A Price Myth Debunked: Why Shark Fin Soup In Hong Kong Is Not Expensive Anymore, Or Sharkfinomics

The comments section of yesterday's post on the shark fin protest by Ran Elfassy of Shark Rescue is on fire and well worth checking out.

Yesterday, a visitor to the blog by the name of John Gulliver left a post about talking about the oft percieved exclusivity of Shark Fin Soup due to its high price.


Well here's the shocker. Contrary to popular misconception, shark fin is not expensive anymore, and the reasons for this I have set out in my response to John Gulliver further down this page.

For obvious reasons, a cheaper bowl of shark fin soup is catastrophic for the remaining global shark population. It doesn't take a noble prize economist to work out that as shark fin becomes cheaper, more shark fin will be consumed by more people. This in turn will speed up the vicious cycle hastening their extinction. Is this the beginning of the end?

Before going into the economics of the market price for shark fin, I want to share my research on various shark fin promotions around town that I have seen this year.

Here, in descending order of price, are the various shark fin promotions I found:-

1) A current promotion at the Marco Polo Hotel in Hong Kong, where you get a buffet with all kinds of stuff coated in shark fin for HK$328 (US$42.30) per adult, which is less than half the "upwards of US$100 a bowl" price one often sees quoted around quite a bit. Fancy shark fin jelly anyone?

(Strangely enough, this is the same hotel that recently promised it would no longer sell the highly endangered blue fin tuna. Not sure why the left hand doesn't know what the right hand is doing at the Marco Polo, but hey.)

2) Going down the scale, here's an unlimited shark fin buffet you could find a few months ago at The Metropark Hotel for HK$238 (US$30.70) per adult. This is less than two thirds the usual clichéd US$100 a bowl price:-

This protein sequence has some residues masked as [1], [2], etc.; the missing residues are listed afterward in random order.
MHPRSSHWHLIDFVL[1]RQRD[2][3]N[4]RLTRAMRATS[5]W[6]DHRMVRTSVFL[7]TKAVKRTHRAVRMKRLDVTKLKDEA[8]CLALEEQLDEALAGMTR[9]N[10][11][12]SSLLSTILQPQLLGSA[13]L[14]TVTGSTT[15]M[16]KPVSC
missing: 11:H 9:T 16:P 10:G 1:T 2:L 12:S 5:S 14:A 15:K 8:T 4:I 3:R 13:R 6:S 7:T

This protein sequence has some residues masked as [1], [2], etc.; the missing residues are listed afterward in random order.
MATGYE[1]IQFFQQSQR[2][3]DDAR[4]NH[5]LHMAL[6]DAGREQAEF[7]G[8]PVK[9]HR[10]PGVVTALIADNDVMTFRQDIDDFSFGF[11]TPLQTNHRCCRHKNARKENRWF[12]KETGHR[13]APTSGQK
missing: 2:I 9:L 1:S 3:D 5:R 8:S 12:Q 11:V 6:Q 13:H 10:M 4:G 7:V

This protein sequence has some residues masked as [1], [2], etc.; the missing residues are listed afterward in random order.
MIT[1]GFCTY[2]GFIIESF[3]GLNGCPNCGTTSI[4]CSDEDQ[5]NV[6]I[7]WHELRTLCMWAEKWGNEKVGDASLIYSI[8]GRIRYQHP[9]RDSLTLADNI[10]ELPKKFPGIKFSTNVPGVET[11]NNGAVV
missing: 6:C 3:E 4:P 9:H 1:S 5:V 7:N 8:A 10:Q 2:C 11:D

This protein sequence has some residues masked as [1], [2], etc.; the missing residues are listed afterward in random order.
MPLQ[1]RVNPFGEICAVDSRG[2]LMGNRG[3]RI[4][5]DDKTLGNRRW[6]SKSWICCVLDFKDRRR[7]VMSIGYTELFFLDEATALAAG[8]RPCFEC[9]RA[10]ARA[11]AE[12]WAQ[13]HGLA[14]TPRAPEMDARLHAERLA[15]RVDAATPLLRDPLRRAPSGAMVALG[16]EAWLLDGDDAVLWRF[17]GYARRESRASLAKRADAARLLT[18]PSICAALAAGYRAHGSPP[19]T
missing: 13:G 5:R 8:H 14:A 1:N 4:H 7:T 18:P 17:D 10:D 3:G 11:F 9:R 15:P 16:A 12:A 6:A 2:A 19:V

At the bottom end, check out this review from the main Hong Kong restaurant review website Open Rice for a cheap shark fin promotion combo meal including shark fin soup for HK$59 (US$7.61) which you could find in May this year at MX, part of of Maxim's Group. That's less than 8% of the price of that urban myth US$100 a bowl of shark fin soup! Now will people believe me?

The above review translated into English: The latest dinner menu item on offer is a 'shark fin in chicken broth' combo for HK$59, which includes a bowl of rice, a side dish and a cup of tea. The main dish is shark fin soup with half a chicken and real shark fin. What you get really does look like what you see on the promotional leaflet. The soup itself is the main attraction, as it's made of air-dried ham according to the promotional leaflet, but it tastes far worse than what you would get in a proper (ie non fast food) restaurant. The pork tasted bland, but the chicken meat was tender. A good thing was that there wasn't too much MSG. To sum up, a fast food restaurant should always serve cheap food, but serving high-end food such as shark fin with a cheap price tag is actually quite off-putting.

And finally, here's that same cheap shark fin promo at MX, this time in a gushing advertorial in the local Hong Kong daily Wen Wei Po.

A brief translation of the part of the advertorial that refers to the price is as follows:- Cheap price for a superb shark fin soup made with the best ingredients including chicken, air-dried ham. Simmered for hours etc etc...